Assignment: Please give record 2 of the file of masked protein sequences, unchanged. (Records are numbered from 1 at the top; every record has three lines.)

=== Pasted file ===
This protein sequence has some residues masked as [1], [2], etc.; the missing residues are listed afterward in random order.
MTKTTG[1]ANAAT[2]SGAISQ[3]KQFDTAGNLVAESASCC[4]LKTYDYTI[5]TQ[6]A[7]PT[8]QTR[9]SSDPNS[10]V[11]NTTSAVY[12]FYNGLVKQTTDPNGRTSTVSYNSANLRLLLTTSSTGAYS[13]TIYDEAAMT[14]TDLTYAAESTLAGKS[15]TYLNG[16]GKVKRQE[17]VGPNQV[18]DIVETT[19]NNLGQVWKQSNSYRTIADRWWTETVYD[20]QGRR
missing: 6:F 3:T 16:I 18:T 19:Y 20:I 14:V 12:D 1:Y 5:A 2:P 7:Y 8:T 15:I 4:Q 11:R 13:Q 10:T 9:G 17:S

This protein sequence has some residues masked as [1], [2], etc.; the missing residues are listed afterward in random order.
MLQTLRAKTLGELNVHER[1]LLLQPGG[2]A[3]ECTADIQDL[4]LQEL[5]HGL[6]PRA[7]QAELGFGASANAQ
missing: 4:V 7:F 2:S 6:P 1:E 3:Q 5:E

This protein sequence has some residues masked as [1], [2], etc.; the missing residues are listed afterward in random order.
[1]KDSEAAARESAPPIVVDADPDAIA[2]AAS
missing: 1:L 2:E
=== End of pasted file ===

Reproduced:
This protein sequence has some residues masked as [1], [2], etc.; the missing residues are listed afterward in random order.
MLQTLRAKTLGELNVHER[1]LLLQPGG[2]A[3]ECTADIQDL[4]LQEL[5]HGL[6]PRA[7]QAELGFGASANAQ
missing: 4:V 7:F 2:S 6:P 1:E 3:Q 5:E